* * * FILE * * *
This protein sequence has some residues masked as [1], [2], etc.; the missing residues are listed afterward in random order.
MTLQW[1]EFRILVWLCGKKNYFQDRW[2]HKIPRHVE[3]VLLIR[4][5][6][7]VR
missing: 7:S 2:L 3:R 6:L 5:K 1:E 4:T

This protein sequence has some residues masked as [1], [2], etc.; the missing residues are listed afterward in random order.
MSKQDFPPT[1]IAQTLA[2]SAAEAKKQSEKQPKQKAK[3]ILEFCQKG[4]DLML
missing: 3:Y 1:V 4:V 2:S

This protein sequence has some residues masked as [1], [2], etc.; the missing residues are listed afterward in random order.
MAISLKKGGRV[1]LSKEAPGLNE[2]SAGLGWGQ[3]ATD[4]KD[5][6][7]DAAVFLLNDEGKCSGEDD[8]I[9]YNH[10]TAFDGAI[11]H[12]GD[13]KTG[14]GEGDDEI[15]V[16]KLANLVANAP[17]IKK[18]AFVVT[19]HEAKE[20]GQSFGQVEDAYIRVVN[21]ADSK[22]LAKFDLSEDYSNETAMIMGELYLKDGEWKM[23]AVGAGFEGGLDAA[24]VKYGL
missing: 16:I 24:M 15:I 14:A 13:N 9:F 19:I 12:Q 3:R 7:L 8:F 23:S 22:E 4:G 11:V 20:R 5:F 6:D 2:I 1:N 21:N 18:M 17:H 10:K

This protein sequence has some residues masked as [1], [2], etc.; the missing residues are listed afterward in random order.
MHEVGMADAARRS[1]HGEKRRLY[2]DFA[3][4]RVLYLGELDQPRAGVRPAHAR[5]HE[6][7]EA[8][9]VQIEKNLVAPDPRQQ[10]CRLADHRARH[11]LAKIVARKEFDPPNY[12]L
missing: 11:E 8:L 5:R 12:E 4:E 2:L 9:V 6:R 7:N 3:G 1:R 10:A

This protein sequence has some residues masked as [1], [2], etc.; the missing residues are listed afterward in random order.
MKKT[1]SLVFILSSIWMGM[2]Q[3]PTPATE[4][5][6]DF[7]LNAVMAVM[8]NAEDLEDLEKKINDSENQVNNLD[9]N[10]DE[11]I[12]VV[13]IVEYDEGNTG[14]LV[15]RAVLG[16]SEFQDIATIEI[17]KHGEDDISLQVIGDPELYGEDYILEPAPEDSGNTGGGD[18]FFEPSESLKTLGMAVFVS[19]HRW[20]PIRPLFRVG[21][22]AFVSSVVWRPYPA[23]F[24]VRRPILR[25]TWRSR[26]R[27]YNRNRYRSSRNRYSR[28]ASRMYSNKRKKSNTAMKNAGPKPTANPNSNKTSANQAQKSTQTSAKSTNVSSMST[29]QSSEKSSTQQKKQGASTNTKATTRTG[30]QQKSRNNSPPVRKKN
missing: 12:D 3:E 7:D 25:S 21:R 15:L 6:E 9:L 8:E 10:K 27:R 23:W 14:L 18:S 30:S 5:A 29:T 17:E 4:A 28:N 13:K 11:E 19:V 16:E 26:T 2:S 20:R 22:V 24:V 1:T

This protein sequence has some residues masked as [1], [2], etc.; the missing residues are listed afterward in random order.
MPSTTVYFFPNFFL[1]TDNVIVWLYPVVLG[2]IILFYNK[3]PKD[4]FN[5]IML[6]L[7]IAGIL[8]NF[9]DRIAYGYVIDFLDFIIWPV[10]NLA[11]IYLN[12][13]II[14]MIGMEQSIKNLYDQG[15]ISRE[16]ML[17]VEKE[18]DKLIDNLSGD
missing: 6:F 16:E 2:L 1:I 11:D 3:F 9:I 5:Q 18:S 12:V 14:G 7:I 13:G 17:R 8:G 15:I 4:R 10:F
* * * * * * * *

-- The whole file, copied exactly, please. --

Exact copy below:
This protein sequence has some residues masked as [1], [2], etc.; the missing residues are listed afterward in random order.
MTLQW[1]EFRILVWLCGKKNYFQDRW[2]HKIPRHVE[3]VLLIR[4][5][6][7]VR
missing: 7:S 2:L 3:R 6:L 5:K 1:E 4:T

This protein sequence has some residues masked as [1], [2], etc.; the missing residues are listed afterward in random order.
MSKQDFPPT[1]IAQTLA[2]SAAEAKKQSEKQPKQKAK[3]ILEFCQKG[4]DLML
missing: 3:Y 1:V 4:V 2:S

This protein sequence has some residues masked as [1], [2], etc.; the missing residues are listed afterward in random order.
MAISLKKGGRV[1]LSKEAPGLNE[2]SAGLGWGQ[3]ATD[4]KD[5][6][7]DAAVFLLNDEGKCSGEDD[8]I[9]YNH[10]TAFDGAI[11]H[12]GD[13]KTG[14]GEGDDEI[15]V[16]KLANLVANAP[17]IKK[18]AFVVT[19]HEAKE[20]GQSFGQVEDAYIRVVN[21]ADSK[22]LAKFDLSEDYSNETAMIMGELYLKDGEWKM[23]AVGAGFEGGLDAA[24]VKYGL
missing: 16:I 24:M 15:I 14:A 13:N 9:F 19:I 12:Q 3:R 7:L 8:F 23:S 22:E 4:G 11:V 20:R 5:F 6:D 2:I 1:N 21:N 18:M 17:H 10:K

This protein sequence has some residues masked as [1], [2], etc.; the missing residues are listed afterward in random order.
MHEVGMADAARRS[1]HGEKRRLY[2]DFA[3][4]RVLYLGELDQPRAGVRPAHAR[5]HE[6][7]EA[8][9]VQIEKNLVAPDPRQQ[10]CRLADHRARH[11]LAKIVARKEFDPPNY[12]L
missing: 11:E 8:L 5:R 12:E 4:E 2:L 9:V 6:R 7:N 3:G 1:R 10:A

This protein sequence has some residues masked as [1], [2], etc.; the missing residues are listed afterward in random order.
MKKT[1]SLVFILSSIWMGM[2]Q[3]PTPATE[4][5][6]DF[7]LNAVMAVM[8]NAEDLEDLEKKINDSENQVNNLD[9]N[10]DE[11]I[12]VV[13]IVEYDEGNTG[14]LV[15]RAVLG[16]SEFQDIATIEI[17]KHGEDDISLQVIGDPELYGEDYILEPAPEDSGNTGGGD[18]FFEPSESLKTLGMAVFVS[19]HRW[20]PIRPLFRVG[21][22]AFVSSVVWRPYPA[23]F[24]VRRPILR[25]TWRSR[26]R[27]YNRNRYRSSRNRYSR[28]ASRMYSNKRKKSNTAMKNAGPKPTANPNSNKTSANQAQKSTQTSAKSTNVSSMST[29]QSSEKSSTQQKKQGASTNTKATTRTG[30]QQKSRNNSPPVRKKN
missing: 12:D 3:E 7:D 25:S 21:R 15:L 6:E 9:L 8:E 10:K 27:R 23:W 14:L 18:S 30:S 5:A 29:T 17:E 4:A 28:N 13:K 11:E 19:V 16:E 26:T 2:S 20:R 22:V 24:V 1:T

This protein sequence has some residues masked as [1], [2], etc.; the missing residues are listed afterward in random order.
MPSTTVYFFPNFFL[1]TDNVIVWLYPVVLG[2]IILFYNK[3]PKD[4]FN[5]IML[6]L[7]IAGIL[8]NF[9]DRIAYGYVIDFLDFIIWPV[10]NLA[11]IYLN[12][13]II[14]MIGMEQSIKNLYDQG[15]ISRE[16]ML[17]VEKE[18]DKLIDNLSGD
missing: 6:F 16:E 2:L 1:I 11:D 3:F 9:I 5:Q 18:S 12:V 14:G 7:I 13:G 17:R 8:G 15:I 4:R 10:F